Music Today: the intersection of art and science

A couple of days ago, I had the chance to attend Accenture’s International Women’s Day 2019 conference in London centred on innovation and inclusion.

There, I was able to listen to Isabel Garvey, Managing Director of Abbey Road Studios (yes, the same studio that produced a large number of albums by The Beatles), speak about changing trends and the increased use of Artificial Intelligence in the music industry.

As someone who knows very little about Artificial Intelligence and does not often connect technology with music, her insights were illuminating. Citing changes in music consumption that have taken place over the last two decades, specifically the move from the CD to (illegal and legal) digital downloading to streaming services, Garvey highlighted how the music industry is in constant flux and must adapt to the influence of new technologies in music and the changing ways in which people access it. Abbey Road Studios have managed to maintain relevant in the digital era by investing in equipment and in starting Abbey Road RED: ‘an incubator for start-ups in music technology, which currently have a collective valuation of $100 million’.

The sound of the near tomorrow is inclusive.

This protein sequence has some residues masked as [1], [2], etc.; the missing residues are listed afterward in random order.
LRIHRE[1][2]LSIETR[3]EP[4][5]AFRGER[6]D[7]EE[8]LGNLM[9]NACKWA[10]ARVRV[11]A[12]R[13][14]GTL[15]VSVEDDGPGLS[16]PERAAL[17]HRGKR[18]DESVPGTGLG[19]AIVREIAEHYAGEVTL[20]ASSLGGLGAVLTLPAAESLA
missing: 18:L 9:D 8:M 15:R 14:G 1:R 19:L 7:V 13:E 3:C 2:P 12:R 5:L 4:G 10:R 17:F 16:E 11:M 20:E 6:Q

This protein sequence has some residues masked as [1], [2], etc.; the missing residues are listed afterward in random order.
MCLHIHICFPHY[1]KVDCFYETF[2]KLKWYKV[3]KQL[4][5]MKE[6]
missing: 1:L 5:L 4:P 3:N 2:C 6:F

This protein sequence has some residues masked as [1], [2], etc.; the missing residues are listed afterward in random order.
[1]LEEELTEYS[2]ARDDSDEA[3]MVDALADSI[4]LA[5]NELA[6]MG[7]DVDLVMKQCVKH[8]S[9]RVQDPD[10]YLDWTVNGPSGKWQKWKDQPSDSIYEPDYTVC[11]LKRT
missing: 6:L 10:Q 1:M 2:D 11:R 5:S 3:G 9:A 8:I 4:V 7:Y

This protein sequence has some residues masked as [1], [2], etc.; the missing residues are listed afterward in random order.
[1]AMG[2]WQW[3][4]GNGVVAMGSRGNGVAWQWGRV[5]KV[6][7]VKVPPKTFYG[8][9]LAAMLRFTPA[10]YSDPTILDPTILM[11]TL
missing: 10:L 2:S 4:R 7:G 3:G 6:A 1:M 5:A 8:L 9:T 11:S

All sorts of cool programmes have materialised, such as the award winning app Topline which allows musicians to record ideas conveniently on their phone without the need to transcribe notes. Beyond this, there have been apps which can turn singing and humming into sheet music, technologies which allow for ‘immersive sound’ experience which Garvey posits will ‘jump past virtual reality’, and developers who are working on speakers sensitive to the music tastes of who is in the room. Could these new technologies indicate the entry into a period where music is personalised, rather than commercialised, an increase in the diversity of sound, and greater interest in music from people not traditionally linked to the field?

I find it interesting how the academic focus on the interdisciplinary is moving into fields that may otherwise be perceived as narrow - music is for musicians and creatives; technology for engineers and scientists. I can’t help but wonder what the sounds of the future will be like, sounds emerging from the combined efforts of musicians and lyricists, data scientists and engineers working in collaboration with creative applications. The sound of the near tomorrow is inclusive, and I cannot wait to experience it!

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Yasmin NguyenComment